Finally, while supporting the CMS Request for Information on Price Transparency, the ACR disagrees that the issue of “surprise bills” should be a concern of CMS, stating that they “are not a Medicare problem but rather a concept involving private insurance and, as a result, is best regulated by state legislatures.” See our recent article on Out-of-Network Balance Billing Laws for more on this topic.
MPFS Quality Payment Program
The topics addressed in the letter’s Quality Payment Program section include:
- Small Practice Bonus
- Identifying Merit-Based Incentive Payment System (MIPS) Eligible Clinicians (EC)
- MIPS Determination Period
- Facility-Based Measurement
- Performance Period
- MIPS: Quality Performance Category
- MIPS: Improvement Activity (IA) Performance Category
- Final Score Methodology
- MIPS: Qualified Clinical Data Registry (QCDR)
- MIPS: Promoting Interoperability Performance Category
- MIPS: Cost Performance Category
- Advanced Alternative Payment Models (APMs)
The ACR’s Advocacy In Action newsletter of September 15, 2018 summarizes much of what is contained in their letter to CMS about the QPP proposals:
“The College supported maintaining the small practice bonus, which will change from five points added to the final score to three points added to the quality category score. It backed the proposal to consolidate the determination periods for low-volume threshold, non-patient facing status, small practice status, and hospital-based and ASC-based determinations into the same 24-month assessment period. The ACR also supported maintaining the data completeness requirement for quality measures at 60 percent while also maintaining bonus points for submitting additional high priority quality measures.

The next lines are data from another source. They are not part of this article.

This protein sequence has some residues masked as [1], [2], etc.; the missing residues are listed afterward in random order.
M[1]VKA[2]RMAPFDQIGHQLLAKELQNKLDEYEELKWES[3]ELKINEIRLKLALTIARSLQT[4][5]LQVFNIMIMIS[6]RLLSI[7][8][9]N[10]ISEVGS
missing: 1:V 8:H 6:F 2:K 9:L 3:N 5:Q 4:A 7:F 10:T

The ACR opposed proposed QPP rules changes that would remove two MIPS quality measures: #359, “Utilization of a Standardized Nomenclature for CT Imaging Description,” and #363, “Search for Prior CT Studies through a Secure, Authorized, Media-Free, Shared Archive.” The ACR also opposed CMS’s proposal for designating measures with a performance rate of >98% as “extremely topped out” and proposing them for removal in the next program year rather than allowing the standard 3-year topped out measure life cycle.”
The MIPS Cost Performance Category will be considered when calculating the Final Score for the first time in 2018, and this is an area of concern to many radiologists because it is new to them. Radiologists have had the opportunity to review their MIPS Performance Reports for 2017 along with their 2016 Quality and Resource Use Reports (QRUR) to become familiar with the mechanisms that will be used to assign a Cost score in 2018. However, the ACR would like to see “more detailed patient-level reports made available for episode-based cost measures and for [Medicare Spending per Beneficiary] MSPB, and total per capita cost (TPCC) measures.”
For episode-based Cost measures in 2019, CMS has proposed that the threshold for attribution of patients to physicians would be lowered from a minimum of 20 cases to a minimum of 10 cases. The ACR is concerned that “lowering the case minimum to 10 in effort to maximize inclusivity would meaningfully sacrifice the reliability of episode-based cost measures. In order to maximize reliability and consistency the ACR recommends a case minimum of 35 across all cost measures.”
As CMS decides which elements of the proposed rule will be included or modified, they typically address and publish comments from professional organizations such as the American College of Radiology, including any rationale for adopting changes or not. The final rule will be issued in November, and at that time we will bring you up to date on the results of this process so that you can prepare your practice for 2019. Subscribe to our blog for the latest news.
Richard Morris is the Director of Value-Based Strategy at Healthcare Administrative Partners.